Transport Servers MIA?
In Exchange 2013, mail flow is dealt with by both the Client Access server and the Mailbox server. The Client Access server hosts a service called Front End Transport service which will process messages from or to external sources. The Mailbox server hosts two transport-related services, Hub Transport and Mailbox Transport service, which will process messages from or to other Mailbox servers or deal with the retrieval or storage of messages.
Because the transport services are now co-located with Mailbox and Client Access servers, I do foresee challenges for organizations who designed infrastructure and farms purely for routing and processing messages. Of course, Mailbox servers will perform the same job, next to serving mailboxes, but this defeats the best practice of reducing attack surface by splitting roles.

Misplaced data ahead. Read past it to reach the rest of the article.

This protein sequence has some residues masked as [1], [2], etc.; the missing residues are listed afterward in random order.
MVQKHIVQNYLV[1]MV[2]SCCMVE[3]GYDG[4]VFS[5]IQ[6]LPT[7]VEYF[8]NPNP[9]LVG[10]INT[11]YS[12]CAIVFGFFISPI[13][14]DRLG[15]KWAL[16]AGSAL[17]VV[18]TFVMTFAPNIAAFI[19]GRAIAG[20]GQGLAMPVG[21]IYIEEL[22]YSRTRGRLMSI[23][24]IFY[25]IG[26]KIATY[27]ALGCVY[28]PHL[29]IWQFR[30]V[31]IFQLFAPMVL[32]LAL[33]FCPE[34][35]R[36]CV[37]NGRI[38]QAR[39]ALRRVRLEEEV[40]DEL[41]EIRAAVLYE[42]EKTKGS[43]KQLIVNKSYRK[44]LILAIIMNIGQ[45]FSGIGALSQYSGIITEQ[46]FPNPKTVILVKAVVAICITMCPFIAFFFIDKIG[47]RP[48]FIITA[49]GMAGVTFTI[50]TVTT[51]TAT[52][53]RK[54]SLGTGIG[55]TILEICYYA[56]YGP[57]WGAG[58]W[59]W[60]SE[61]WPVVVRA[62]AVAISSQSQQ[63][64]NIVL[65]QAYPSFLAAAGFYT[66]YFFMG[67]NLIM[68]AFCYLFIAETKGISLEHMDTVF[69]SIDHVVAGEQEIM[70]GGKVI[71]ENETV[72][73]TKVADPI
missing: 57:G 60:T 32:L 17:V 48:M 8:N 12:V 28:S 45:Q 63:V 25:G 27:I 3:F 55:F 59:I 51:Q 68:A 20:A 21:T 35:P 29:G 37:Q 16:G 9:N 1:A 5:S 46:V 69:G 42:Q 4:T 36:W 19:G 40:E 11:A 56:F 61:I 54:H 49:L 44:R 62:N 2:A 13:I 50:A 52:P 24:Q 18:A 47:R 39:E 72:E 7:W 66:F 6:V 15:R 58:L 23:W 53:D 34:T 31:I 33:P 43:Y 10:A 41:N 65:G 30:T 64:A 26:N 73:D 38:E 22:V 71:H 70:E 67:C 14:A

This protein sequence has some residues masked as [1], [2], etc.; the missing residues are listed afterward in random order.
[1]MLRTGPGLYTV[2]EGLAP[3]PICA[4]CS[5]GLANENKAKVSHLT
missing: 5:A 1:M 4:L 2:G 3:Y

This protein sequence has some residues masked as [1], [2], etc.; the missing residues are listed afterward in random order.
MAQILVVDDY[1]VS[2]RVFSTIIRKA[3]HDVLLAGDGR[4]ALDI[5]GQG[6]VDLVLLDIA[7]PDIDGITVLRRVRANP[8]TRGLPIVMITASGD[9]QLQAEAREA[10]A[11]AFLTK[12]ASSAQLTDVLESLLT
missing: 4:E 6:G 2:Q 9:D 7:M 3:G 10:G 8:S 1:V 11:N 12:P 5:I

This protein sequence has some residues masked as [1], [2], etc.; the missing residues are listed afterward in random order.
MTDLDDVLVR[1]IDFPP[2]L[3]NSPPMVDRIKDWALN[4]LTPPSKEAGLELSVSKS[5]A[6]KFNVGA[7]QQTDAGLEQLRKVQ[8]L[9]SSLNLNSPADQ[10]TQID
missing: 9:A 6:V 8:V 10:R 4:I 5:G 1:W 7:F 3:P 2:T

This architecture found in Exchange 2010 didn’t exist in Exchange 2003 (but could come a long way by hardening servers). Then came Exchange 2007 with its server role architecture, which made a lot of sense for large environments (of course, there’s always the option of co-locating server roles). Now, wtih this reduction of server roles, I know at least 1 customer who will ponder on creating hardening guides for Exchange 2013 when the time comes.
Au revoir, MAPI
MAPI (RPC) will be dropped in Exchange 2013, leaving Outlook Anywhere (RPC over HTTPS) access as the protocol of choice for clients (IMAP/POP access still there). This means less holes to put in firewalls (only HTTPS), easier load balancing configurations, a single client endpoint (which also has benefits from a certificate perspective), etc. Of course there are also downsides, like Outlook 2003 doesn’t work and tools may stop working.